Abby Mueller as Carole King in "Beautiful."
Abby Mueller as Carole King in “Beautiful.”

By Manning Harris

“Beautiful—The Carole King Musical” is on tour at the Fox Theatre through May 29, and judging from the almost sold-out crowd on opening night it could easily play another week (but it won’t).

It’s hard to believe that it’s been roughly four decades since Carole King tapped into the Zeitgeist and mesmerized the world with her mega-selling album “Tapestry.”

“Beautiful” is her story, and make no mistake, Ms. King is the show’s star, although she is not physically present.
I must say upfront that the show’s credits read “words and music by Gerry Goffin and Carole King; and also Barry Mann and Cynthia Weil.” Lyricist Weil and composer Mann were and are friends of Carole King, almost from the time 16-year-old Carole trekked over from Brooklyn to Manhattan to sell a song to music publisher Don Kirshner (Curt Bouril).

Carole’s mother, Genie (Suzanne Grodner) tells her daughter that to seek a career in music is folly; she should instead work for the school system. I wonder how many artists have received similar advice.

Instead, Carole, beautifully played by Abby Mueller, listens to her inner voice and proceeds to change the world, as it were.

She meets and shortly marries Gerry Goffin (Andrew Brewer), a lyricist with whom Carole collaborated in some of her greatest hits. Their lives together were a bit rocky, as Goffin appears rather unstable.

Becky Gulsvig plays Cynthia and Ben Fankhauser plays Barry; both of these actors add much to the evening. It should be noted that Ms. Mueller plays the piano herself, aided by the orchestra.

I’d like to give you more details concerning the interactions of the actors; unfortunately, my seat was so far back I could not clearly see the expressions on the actors’ faces. That makes any truly valid criticism of their acting performances very difficult. Hopefully, this situation won’t happen again.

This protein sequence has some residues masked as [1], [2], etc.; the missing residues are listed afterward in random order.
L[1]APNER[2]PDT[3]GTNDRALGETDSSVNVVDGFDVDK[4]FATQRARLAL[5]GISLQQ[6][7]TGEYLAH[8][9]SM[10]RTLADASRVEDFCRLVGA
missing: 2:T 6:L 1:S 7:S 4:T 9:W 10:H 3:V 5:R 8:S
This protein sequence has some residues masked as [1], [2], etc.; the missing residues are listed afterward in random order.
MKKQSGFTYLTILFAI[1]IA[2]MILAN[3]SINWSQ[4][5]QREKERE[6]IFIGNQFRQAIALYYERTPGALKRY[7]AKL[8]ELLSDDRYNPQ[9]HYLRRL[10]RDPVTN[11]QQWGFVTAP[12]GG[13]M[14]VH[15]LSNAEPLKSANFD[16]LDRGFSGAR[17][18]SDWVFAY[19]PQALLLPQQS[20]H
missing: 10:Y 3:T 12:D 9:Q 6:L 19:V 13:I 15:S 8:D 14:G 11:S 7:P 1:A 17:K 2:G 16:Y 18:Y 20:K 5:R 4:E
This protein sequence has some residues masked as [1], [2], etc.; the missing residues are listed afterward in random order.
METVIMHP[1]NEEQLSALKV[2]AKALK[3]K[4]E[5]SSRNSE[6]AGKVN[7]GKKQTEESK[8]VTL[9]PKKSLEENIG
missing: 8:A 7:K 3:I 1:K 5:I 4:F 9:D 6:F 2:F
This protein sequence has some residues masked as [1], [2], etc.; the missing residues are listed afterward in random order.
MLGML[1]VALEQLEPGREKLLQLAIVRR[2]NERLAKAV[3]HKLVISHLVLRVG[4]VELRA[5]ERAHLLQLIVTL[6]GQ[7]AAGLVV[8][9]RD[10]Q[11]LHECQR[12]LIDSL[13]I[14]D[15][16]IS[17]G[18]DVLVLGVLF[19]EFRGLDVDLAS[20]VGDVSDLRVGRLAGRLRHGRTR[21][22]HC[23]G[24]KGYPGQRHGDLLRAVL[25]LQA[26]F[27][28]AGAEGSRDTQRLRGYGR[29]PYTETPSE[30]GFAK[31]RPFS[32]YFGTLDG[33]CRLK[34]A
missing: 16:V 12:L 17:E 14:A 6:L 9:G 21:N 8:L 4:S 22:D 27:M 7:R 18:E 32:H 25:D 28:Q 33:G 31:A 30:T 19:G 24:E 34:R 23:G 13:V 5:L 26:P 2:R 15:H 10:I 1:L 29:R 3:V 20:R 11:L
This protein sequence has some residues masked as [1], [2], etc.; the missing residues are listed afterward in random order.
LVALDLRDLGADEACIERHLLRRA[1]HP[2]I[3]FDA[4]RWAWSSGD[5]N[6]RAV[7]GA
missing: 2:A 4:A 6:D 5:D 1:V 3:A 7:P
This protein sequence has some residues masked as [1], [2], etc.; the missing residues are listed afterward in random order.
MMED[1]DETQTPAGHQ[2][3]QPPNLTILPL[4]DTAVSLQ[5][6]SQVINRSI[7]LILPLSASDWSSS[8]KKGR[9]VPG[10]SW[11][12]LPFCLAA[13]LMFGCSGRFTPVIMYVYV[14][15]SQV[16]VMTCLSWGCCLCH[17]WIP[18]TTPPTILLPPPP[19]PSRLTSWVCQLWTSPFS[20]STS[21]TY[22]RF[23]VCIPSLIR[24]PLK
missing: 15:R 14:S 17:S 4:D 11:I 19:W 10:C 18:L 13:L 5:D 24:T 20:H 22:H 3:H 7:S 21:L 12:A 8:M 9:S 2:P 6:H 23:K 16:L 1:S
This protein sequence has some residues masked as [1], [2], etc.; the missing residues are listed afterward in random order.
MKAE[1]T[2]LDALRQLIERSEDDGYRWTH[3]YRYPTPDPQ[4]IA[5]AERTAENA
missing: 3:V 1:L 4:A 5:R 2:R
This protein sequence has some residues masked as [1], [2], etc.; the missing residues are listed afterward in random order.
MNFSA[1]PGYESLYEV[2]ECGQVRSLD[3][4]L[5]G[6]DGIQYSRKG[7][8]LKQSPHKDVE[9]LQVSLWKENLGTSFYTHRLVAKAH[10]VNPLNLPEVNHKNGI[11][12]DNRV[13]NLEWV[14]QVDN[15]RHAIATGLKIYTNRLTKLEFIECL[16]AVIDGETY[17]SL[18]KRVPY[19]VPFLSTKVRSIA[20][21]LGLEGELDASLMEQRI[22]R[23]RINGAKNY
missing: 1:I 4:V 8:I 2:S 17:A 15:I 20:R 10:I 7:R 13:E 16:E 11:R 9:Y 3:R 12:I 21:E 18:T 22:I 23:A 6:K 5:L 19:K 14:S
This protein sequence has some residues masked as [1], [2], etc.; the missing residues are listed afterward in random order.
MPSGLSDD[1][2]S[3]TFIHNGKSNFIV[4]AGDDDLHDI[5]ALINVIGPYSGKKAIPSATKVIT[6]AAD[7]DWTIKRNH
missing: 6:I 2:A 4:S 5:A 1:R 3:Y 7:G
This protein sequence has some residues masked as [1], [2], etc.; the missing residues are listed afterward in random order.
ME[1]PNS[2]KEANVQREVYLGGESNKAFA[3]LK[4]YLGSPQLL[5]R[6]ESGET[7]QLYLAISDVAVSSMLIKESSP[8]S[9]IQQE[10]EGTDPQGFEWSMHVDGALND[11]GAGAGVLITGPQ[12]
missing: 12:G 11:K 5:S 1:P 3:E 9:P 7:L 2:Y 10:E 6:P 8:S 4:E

But let’s face it—we’re there for the music, and for this show, that is more than sufficient. It’s fun to see and hear the audience’s delighted recognition of song after song: “I didn’t know she wrote that one.” And the sound system at the Fox for “Beautiful” is just fine.

There are too many great songs to list, but here’s a sampling: “Will You Love Me Tomorrow,” “Some Kind of Wonderful,” “On Broadway,” “The Locomotion,” “You’ve Lost That Lovin’ Feeling,” “One Fine Day,” “It’s Too Late,” “You’ve Got a Friend,” “(You Make Me Feel Like) A Natural Woman,” and of course “Beautiful.” Bear in mind that Mann and Weil wrote a few of those.

It’s very interesting to learn that before the “Tapestry” period, Carole King wrote songs for other people to sing; she didn’t think she was attractive enough to sing in front of an audience. “They want people like Diana Ross. I just look normal.”

It took producer/friend Don Kirshner to tell her: “Carole: Who do you think is in your audience? These are your songs, and they need your special touch.” I’m paraphrasing a bit, but that is what he said.

Carole saw the light; she sang; she played Carnegie Hall; her recordings broke records. And her music will live forever. I can attest that her fans in 2016 are telling her, “You’ve got a friend.”

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Collin Kelley

Collin Kelley has been the editor of Atlanta Intown for two decades and has been a journalist and freelance writer for 35 years. He’s also an award-winning poet and novelist.